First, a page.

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Positional problems with Robbie Keane and 4 other things we learned from Stevie G's book

Also, thoughts on Andrea Pirlo, Roy Keane and the mistakes of his youth.

Steven Gerrard and Robbie Keane were team-mates briefly at Liverpool.
Steven Gerrard and Robbie Keane were team-mates briefly at Liverpool.
Image: AP/Press Association Images

1. He partially credits former Irish international Steve Heighway with turning him into the player he became

“Steve Heighway, a Liverpool legend as a player, Dave Shannon and Hugh McAuley were three football coaches who transformed me. They showed me the Liverpool way and at the Academy, they gave me the belief I could become a professional player. Under their guidance, Wrighty (Stephen Wright) and I were invited to start training with the first-team squad.”

2. He got in trouble with the law as a youngster

“I was only eleven when, with one of my mates, being silly little scallies, I tried to nick some stationery from Woolies. I needed it for school and Mum and Dad had given me the money. But we had other plans: we’d use the cash to buy a Coke and burger instead at McDonald’s. Of course, we were hopeless shoplifters, and as I was sticking pens in my pocket and paper inside my coat, the Woolies security guard clocked us straightaway. He made us give our names and tell him which school we went to and where we lived. I was so scared of my dad finding out that I lied and gave him my aunt’s address.”

3. He was humbled by praise from Alex Ferguson (in his first autobiography) and Roy Keane

“We beat Man United that day, with Danny Murphy scoring from a free kick. Roy Keane shook my hand afterwards and said, ‘Well done.’ He didn’t need to say it, after a home defeat, and so the praise from Keane and Ferguson meant a lot to me.”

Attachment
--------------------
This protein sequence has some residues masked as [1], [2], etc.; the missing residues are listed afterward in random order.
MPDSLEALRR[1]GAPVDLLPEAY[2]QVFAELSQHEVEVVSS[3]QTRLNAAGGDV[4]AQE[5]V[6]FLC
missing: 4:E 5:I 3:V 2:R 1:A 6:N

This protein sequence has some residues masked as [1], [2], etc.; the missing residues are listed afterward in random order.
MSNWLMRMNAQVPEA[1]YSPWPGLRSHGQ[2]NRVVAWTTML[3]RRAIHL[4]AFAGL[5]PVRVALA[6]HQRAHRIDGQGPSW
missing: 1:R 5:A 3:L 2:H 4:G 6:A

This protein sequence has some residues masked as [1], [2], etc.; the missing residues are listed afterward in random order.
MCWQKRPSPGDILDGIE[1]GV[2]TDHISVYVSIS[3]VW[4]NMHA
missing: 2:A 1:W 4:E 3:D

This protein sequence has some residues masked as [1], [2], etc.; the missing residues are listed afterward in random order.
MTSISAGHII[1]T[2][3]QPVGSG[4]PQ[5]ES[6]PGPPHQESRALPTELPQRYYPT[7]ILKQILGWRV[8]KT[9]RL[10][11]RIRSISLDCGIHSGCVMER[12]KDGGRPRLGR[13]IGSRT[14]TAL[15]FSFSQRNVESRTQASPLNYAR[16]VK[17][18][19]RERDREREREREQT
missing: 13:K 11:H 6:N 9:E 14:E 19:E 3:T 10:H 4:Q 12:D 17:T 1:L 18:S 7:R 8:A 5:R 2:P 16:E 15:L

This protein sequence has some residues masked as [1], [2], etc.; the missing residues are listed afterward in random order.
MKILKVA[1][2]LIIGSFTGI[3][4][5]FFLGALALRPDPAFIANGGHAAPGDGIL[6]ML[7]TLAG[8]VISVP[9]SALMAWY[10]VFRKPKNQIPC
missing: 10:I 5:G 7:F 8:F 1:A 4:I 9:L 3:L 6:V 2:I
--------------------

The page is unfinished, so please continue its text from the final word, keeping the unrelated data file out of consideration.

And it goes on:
4. He quickly sensed Robbie Keane’s move to Liverpool would fail

“He wanted to play as a 10 at Liverpool…  But, more often than not, Rafa played me as a 10. There wasn’t room for both Robbie and I in Rafa’s team… It was obvious that his relationship with Rafa would never work. Instead of letting Robbie be the player he had signed, Rafa tried to change him. He had Robbie attempting movements which clearly made him uncomfortable. Robbie would have been a success under most of the Liverpool managers I played with at Liverpool. But Rafa made it personal. I couldn’t understand why Rafa tried to change a top player. Let him play his own game — that’s why we signed him.”

5. He was not as impressed as everyone else by Andrea Pirlo’s display against England at Euro 2012

Soccer Euro 2012 England Italy Italy's Andrea Pirlo scores in a penalty shootout during the Euro 2012 soccer championship quarterfinal match between England and Italy. Source: Matthias Schrader

“Pirlo, we were told, had played more passes on his own than I and England’s three other midfielders combined. But I looked at it differently. Pirlo had not really done anything magical in that game. He dinked his penalty, which was magical, but in 120 minutes of play… Italy looked technically superior, but if we’d held our nerve and won on penalties — only Wayne Rooney and I scored in the 4-2 shoot-out — we would have made the semi-finals of Euro 2012.”

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About the author:

Paul Fennessy

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